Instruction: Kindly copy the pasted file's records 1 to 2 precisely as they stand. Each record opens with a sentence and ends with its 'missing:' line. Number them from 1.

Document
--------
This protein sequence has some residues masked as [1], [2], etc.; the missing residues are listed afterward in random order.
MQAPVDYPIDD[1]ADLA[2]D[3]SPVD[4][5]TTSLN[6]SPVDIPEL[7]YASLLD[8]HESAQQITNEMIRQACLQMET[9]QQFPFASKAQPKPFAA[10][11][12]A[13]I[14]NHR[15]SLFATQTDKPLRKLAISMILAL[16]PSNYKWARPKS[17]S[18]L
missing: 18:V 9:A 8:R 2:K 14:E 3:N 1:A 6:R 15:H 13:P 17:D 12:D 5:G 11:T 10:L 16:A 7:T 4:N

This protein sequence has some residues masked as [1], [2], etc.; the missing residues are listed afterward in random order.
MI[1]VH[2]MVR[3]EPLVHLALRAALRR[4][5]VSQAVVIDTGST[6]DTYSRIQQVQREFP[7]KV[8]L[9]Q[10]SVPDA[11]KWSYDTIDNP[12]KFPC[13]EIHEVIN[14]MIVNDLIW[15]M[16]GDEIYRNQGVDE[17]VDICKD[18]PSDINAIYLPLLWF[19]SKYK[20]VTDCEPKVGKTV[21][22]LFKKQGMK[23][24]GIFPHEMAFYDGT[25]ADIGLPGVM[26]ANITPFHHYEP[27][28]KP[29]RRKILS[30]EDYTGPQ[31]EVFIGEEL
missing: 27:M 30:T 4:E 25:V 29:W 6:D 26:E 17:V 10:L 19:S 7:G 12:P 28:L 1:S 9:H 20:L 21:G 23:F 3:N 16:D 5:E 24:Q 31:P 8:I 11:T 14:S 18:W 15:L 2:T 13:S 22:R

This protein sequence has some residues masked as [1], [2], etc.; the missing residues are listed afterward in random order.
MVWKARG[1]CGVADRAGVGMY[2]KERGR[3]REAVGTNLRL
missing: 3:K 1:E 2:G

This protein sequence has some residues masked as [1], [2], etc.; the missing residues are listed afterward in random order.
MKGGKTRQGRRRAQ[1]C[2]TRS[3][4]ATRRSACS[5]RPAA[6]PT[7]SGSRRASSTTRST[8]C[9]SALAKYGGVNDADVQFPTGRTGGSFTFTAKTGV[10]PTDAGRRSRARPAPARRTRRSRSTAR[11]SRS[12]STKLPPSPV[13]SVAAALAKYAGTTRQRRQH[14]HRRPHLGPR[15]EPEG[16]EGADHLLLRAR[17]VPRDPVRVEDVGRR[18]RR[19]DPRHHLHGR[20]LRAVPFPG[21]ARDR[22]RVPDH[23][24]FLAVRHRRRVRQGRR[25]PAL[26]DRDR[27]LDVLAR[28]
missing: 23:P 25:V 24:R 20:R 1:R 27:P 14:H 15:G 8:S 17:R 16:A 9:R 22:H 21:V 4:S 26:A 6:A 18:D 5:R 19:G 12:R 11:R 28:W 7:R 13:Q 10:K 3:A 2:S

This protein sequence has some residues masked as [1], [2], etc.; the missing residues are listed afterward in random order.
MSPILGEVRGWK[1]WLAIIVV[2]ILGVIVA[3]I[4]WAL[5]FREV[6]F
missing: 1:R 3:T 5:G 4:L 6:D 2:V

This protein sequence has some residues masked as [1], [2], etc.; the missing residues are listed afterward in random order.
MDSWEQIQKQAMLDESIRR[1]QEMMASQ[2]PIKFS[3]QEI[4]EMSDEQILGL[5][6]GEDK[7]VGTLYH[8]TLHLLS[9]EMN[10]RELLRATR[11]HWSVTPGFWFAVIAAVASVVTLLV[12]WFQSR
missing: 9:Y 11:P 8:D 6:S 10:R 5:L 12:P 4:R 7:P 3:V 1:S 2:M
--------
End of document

This protein sequence has some residues masked as [1], [2], etc.; the missing residues are listed afterward in random order.
MQAPVDYPIDD[1]ADLA[2]D[3]SPVD[4][5]TTSLN[6]SPVDIPEL[7]YASLLD[8]HESAQQITNEMIRQACLQMET[9]QQFPFASKAQPKPFAA[10][11][12]A[13]I[14]NHR[15]SLFATQTDKPLRKLAISMILAL[16]PSNYKWARPKS[17]S[18]L
missing: 18:V 9:A 8:R 2:K 14:E 3:N 1:A 6:R 15:H 13:P 17:D 12:D 5:G 11:T 10:L 16:A 7:T 4:N

This protein sequence has some residues masked as [1], [2], etc.; the missing residues are listed afterward in random order.
MI[1]VH[2]MVR[3]EPLVHLALRAALRR[4][5]VSQAVVIDTGST[6]DTYSRIQQVQREFP[7]KV[8]L[9]Q[10]SVPDA[11]KWSYDTIDNP[12]KFPC[13]EIHEVIN[14]MIVNDLIW[15]M[16]GDEIYRNQGVDE[17]VDICKD[18]PSDINAIYLPLLWF[19]SKYK[20]VTDCEPKVGKTV[21][22]LFKKQGMK[23][24]GIFPHEMAFYDGT[25]ADIGLPGVM[26]ANITPFHHYEP[27][28]KP[29]RRKILS[30]EDYTGPQ[31]EVFIGEEL
missing: 27:M 30:T 4:E 25:V 29:W 6:D 26:E 17:V 10:L 19:S 7:G 12:P 28:L 1:S 9:H 20:L 21:G 23:F 3:N 16:D 5:E 24:Q 31:P 8:I 11:T 14:S 18:W 15:L 2:T 13:S 22:R